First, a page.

I love astronomy. Thank you for the interesting article smile

Jeffrey Boerst
Member
July 10, 2013 9:20 AM

Photosynthesis is now known to be far less of a factor needed to support life than previously considered, taking into account tidal force friction and geothermal processes and such as substitutes.

msadesign
Member
msadesign
July 10, 2013 11:23 AM

True, but in all fairness to Mr. Sias’ point: ‘alt-photosynthesis’ sources of energy for animals or plants are very very limited compared to, say, ocean algae or terrestrial plants. At least that’s the case on Earth…

Jeffrey Boerst
Member
July 11, 2013 7:31 AM

…so far as our current understanding dictates. True.

Jeffrey Boerst
Member
July 10, 2013 9:25 AM

Taking into account the theoretical age of Red Dwarves to be into the trillions (far longer than the BBC series lasted), statistically that would suggest that a truly TEEMING Universe would exist much farther into the future than we should ever last… Not that there isn’t butt tonnes now, of course, but advanced civvies would reasonably be MUCH more abundant with more stewing….

EarthlingX
Member
July 10, 2013 10:52 AM

There also seems to be a limiting factor :
Red Dwarf Stars Could Strip Away Planetary Protection
http://www.astrobio.net/pressrelease/5539/red-dwarf-stars-could-strip-away-planetary-protection

Torbjorn Larsson OM
Member
Torbjorn Larsson OM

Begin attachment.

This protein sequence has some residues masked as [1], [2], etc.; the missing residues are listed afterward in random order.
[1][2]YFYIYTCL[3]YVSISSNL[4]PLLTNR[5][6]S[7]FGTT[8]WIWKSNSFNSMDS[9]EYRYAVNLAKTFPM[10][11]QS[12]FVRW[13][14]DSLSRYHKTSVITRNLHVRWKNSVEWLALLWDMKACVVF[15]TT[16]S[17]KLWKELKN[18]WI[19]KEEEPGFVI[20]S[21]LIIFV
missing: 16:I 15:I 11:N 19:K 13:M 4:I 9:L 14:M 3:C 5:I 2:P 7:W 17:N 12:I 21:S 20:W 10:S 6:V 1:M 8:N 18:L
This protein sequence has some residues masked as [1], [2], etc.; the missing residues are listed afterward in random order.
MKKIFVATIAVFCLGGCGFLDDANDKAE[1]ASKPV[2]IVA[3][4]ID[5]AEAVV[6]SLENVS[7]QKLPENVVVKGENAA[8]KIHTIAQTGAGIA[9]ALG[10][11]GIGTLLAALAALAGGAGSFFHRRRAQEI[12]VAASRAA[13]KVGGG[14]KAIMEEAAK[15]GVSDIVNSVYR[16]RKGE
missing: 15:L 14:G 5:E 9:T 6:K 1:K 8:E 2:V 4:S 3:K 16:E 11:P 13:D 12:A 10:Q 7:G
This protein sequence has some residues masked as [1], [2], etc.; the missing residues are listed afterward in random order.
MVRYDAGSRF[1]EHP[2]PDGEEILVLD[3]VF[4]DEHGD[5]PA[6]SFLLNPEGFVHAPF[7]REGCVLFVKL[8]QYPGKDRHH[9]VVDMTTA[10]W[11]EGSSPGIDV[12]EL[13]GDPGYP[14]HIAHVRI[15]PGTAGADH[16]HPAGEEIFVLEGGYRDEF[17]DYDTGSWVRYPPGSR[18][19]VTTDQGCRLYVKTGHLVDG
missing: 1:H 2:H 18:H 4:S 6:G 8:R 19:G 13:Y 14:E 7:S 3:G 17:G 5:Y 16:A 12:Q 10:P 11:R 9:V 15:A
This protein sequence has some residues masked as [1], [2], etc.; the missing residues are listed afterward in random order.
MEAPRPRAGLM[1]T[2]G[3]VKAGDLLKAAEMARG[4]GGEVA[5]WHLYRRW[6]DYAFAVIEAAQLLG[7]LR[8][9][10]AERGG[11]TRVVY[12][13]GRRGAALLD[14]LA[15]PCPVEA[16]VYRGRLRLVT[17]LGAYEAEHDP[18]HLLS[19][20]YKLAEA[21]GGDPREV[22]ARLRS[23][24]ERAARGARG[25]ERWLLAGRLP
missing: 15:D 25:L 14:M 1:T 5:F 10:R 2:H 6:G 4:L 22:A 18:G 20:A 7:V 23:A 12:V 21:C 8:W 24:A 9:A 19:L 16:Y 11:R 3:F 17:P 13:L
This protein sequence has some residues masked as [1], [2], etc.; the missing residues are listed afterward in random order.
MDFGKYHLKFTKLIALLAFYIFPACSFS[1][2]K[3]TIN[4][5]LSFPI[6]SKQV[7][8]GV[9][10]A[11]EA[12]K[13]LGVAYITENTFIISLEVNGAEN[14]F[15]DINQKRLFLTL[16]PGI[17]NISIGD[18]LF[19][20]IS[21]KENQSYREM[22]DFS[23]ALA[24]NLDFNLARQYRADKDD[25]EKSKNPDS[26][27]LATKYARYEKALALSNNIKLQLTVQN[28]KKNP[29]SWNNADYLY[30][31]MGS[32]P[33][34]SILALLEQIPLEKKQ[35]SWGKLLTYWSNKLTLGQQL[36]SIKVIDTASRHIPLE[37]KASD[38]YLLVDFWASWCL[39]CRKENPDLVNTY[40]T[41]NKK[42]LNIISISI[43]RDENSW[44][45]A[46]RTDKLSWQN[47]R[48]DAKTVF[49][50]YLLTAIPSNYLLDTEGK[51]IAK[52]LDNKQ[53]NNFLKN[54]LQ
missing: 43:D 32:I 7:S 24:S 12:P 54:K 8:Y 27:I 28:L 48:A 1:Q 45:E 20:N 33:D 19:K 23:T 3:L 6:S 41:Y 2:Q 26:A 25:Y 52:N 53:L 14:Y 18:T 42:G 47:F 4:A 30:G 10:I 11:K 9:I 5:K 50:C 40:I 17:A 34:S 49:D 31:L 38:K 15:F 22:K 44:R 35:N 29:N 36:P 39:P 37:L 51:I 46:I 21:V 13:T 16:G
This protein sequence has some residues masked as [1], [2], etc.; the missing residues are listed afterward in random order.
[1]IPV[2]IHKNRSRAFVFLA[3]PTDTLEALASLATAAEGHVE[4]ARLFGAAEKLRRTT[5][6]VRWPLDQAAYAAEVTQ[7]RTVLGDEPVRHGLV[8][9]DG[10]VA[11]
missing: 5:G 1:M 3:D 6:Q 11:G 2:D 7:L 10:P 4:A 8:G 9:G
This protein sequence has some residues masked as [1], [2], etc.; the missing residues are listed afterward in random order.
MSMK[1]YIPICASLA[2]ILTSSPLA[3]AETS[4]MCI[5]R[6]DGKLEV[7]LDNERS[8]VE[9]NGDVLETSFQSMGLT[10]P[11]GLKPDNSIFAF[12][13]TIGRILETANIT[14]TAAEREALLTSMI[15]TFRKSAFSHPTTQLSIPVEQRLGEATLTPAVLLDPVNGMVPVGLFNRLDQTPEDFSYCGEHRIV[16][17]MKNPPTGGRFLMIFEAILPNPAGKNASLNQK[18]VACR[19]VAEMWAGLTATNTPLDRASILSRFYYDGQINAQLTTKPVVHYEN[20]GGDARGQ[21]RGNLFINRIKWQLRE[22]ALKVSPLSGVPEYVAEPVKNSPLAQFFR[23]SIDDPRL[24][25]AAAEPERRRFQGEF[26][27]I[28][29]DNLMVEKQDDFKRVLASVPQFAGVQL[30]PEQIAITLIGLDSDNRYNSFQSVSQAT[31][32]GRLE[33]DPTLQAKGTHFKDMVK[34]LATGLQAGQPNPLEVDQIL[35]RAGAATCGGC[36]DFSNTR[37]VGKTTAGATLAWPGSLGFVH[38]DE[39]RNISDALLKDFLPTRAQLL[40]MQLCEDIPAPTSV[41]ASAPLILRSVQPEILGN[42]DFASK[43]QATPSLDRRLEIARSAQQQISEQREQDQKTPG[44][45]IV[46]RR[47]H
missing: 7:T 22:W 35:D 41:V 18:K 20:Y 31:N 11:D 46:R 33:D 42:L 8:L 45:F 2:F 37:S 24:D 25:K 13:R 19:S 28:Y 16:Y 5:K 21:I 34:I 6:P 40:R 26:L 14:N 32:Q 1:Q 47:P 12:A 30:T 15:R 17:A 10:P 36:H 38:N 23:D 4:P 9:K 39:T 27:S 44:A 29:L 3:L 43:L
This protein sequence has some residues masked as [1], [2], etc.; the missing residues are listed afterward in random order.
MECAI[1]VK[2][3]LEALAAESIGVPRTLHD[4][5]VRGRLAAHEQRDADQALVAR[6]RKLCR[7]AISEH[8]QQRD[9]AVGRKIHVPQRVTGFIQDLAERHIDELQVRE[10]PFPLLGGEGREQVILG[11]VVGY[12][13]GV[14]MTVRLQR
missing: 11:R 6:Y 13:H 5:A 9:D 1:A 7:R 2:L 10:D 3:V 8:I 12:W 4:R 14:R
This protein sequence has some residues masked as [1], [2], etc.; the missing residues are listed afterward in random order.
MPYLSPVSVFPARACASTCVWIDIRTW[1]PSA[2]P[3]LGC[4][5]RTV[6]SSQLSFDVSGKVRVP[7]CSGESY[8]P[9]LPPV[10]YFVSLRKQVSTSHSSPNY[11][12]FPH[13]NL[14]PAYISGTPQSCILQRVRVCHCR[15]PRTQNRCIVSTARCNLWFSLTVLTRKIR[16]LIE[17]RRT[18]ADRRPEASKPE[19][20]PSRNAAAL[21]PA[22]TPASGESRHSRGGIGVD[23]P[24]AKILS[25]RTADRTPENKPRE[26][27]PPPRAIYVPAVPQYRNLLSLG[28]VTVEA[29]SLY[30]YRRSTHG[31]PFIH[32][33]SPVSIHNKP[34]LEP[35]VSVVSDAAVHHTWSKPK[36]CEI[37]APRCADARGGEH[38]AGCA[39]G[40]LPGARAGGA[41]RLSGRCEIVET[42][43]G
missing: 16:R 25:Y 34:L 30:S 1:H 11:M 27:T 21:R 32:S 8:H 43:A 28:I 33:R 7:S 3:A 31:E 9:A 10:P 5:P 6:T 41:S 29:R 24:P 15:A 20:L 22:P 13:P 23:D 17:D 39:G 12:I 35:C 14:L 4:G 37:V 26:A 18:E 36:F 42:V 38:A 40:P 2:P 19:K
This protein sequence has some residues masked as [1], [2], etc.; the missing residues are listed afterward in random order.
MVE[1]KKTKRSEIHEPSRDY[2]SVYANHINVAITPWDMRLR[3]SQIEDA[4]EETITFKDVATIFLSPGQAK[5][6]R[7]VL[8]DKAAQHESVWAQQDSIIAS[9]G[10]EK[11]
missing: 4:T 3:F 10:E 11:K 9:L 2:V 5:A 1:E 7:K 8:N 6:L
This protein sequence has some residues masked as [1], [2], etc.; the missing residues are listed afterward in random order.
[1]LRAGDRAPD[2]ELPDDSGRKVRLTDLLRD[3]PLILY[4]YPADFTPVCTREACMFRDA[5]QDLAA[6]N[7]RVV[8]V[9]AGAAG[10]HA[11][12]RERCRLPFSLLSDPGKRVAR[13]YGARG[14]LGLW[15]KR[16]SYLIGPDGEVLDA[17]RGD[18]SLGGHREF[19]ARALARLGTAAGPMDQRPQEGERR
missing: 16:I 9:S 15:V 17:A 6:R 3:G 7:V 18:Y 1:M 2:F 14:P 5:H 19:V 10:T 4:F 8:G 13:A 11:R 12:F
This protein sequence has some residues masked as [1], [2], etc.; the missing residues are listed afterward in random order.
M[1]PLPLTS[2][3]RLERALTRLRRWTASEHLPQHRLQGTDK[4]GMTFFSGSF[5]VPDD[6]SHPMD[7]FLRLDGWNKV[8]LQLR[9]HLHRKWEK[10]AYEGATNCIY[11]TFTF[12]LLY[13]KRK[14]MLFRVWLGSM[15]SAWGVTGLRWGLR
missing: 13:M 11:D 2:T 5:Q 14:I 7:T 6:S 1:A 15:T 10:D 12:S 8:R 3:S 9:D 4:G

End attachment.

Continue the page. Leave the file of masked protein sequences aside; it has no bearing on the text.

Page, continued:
July 10, 2013 3:57 PM
Since it nearly doubles the latest estimate, it would be more like 200 billion habitables. But my main reaction is not how large a factor we will end up multiplying the habitables with. Instead it is the maximum number of planets the habitable zone (HZ) can contain. Our own system likely started out with 3 habitables. The maximally packed red dwarf Gliese 667C had 3 with the old models of HZ. And I have already noted that we can expect to see at most 4-5 habitables around larger stars like our Sun, if the HZ is packed. This confirms that we will see some HZs that have more than a few habitables. At places in our universe there… Read more »
Olaf
Member
Olaf
July 10, 2013 5:22 PM

But at the border you will have water.

bugzzz
Member
bugzzz
July 10, 2013 6:58 PM

If the universe is designed, or a virtual reality, the distancing of galaxies is ingenious b/c it prevents low-intelligence species from reaching each other and eventually arming up against one another or blowing each other up.

Dark Gnat
Member
Dark Gnat
July 10, 2013 7:43 PM

The atmosphere would probably circulate warm air to the night side and cool air to the day side.

Partyforever
Guest
Partyforever
July 11, 2013 12:54 AM

I wonder what Carl Sagan would have said…

Ritesh Laud
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Ritesh Laud
July 11, 2013 12:24 AM

So where are they? http://en.wikipedia.org/wiki/Fermi_paradox
I’m betting we’re alone. Happy to be proven otherwise.

Ritesh Laud
Guest
Ritesh Laud
July 11, 2013 5:36 AM

So where are they? http://en.wikipedia.org/wiki/Fermi_paradox

I’m betting we’re alone. Happy to be proven otherwise.

Elizabeth M. Lane
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Elizabeth M. Lane
July 11, 2013 11:29 AM